Mayor de Blasio has signed legislation, pushed for years by homeless advocates, requiring the city to conduct vacancy surveys of buildings. These surveys, the advocates argue, will reveal an untapped supply of available housing being kept off the market for speculative purposes. The real motive behind this legislation, though, is to interfere with how private owners of real estate plan to use their property, and even penalize them for not renting it out quickly enough.
The Facts You Need to Know
Boom: New York City’s greatest housing-construction boom took place free of government intervention. Read more.
Freeze: “Permanent affordability” regulations create significant disincentives to vacate apartments. Read more.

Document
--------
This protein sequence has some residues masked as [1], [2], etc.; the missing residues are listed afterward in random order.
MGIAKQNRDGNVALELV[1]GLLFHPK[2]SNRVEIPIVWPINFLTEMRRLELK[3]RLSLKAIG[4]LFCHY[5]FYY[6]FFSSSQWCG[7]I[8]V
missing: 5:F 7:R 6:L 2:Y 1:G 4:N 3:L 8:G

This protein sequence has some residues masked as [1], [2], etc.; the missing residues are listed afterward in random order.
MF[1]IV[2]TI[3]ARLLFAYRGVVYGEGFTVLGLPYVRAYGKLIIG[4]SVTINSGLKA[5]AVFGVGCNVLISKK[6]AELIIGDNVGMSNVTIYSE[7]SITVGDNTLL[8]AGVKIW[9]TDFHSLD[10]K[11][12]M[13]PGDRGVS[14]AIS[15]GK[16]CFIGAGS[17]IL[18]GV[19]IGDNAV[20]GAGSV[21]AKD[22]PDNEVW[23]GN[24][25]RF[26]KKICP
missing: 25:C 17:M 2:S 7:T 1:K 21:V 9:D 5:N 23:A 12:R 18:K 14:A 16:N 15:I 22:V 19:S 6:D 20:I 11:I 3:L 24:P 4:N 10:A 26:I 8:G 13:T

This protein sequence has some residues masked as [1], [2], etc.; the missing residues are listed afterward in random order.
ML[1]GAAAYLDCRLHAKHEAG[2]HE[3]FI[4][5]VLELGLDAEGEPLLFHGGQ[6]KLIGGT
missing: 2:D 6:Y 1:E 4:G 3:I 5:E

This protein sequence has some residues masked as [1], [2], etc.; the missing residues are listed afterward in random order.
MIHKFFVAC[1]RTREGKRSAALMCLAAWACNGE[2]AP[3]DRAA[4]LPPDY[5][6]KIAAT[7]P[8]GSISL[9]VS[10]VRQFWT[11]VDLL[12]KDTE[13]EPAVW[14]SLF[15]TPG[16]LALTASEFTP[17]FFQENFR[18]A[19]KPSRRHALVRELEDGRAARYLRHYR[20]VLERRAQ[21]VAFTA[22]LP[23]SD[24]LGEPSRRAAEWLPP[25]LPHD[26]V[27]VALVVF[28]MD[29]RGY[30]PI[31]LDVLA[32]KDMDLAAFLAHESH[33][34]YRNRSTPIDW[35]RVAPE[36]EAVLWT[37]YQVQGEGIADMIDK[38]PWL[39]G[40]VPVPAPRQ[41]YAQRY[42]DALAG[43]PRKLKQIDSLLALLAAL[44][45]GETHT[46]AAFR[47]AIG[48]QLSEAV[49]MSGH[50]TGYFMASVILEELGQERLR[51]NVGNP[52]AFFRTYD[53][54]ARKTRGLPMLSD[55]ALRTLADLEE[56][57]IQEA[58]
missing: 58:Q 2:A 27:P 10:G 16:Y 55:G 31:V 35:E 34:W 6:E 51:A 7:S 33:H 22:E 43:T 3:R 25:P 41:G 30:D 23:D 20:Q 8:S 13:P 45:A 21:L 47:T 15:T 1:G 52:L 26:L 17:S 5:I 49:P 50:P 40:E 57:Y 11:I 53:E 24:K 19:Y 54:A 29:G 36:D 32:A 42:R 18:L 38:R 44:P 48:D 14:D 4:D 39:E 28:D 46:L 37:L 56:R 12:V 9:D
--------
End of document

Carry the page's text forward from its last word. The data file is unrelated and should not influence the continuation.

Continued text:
Marked: Landmarking of buildings, blocks, and even entire neighborhoods has constrained construction, and made it impossible to build new housing in many upscale neighborhoods. Read more.
“Many owners, including the city, may be in the process of planning for the development on the vacant site and these predevelopment activities can take quite some time before construction can begin and is apparent on the site.”
"By creating more housing for all income levels, we will be providing a road map everyone can strive for." There is no doubt that there is a housing crisis in NYC, but elected officials need to create affordable housing for all classes in need of it https://t.co/BexBhg5p16— RSA (@TheRSAnyc) January 10, 2018
The Past is Present
“Misguided policies keep some New Yorkers in subsidized apartments and raise costs for everyone else.”
And in other news...
“Undercover investigators posing as jail guards smuggled marijuana, blades and a narcotic painkiller into lockups in Brooklyn and Manhattan by exploiting the same deficiencies identified in a 2014 audit, the New York City Department of Investigation said Thursday.”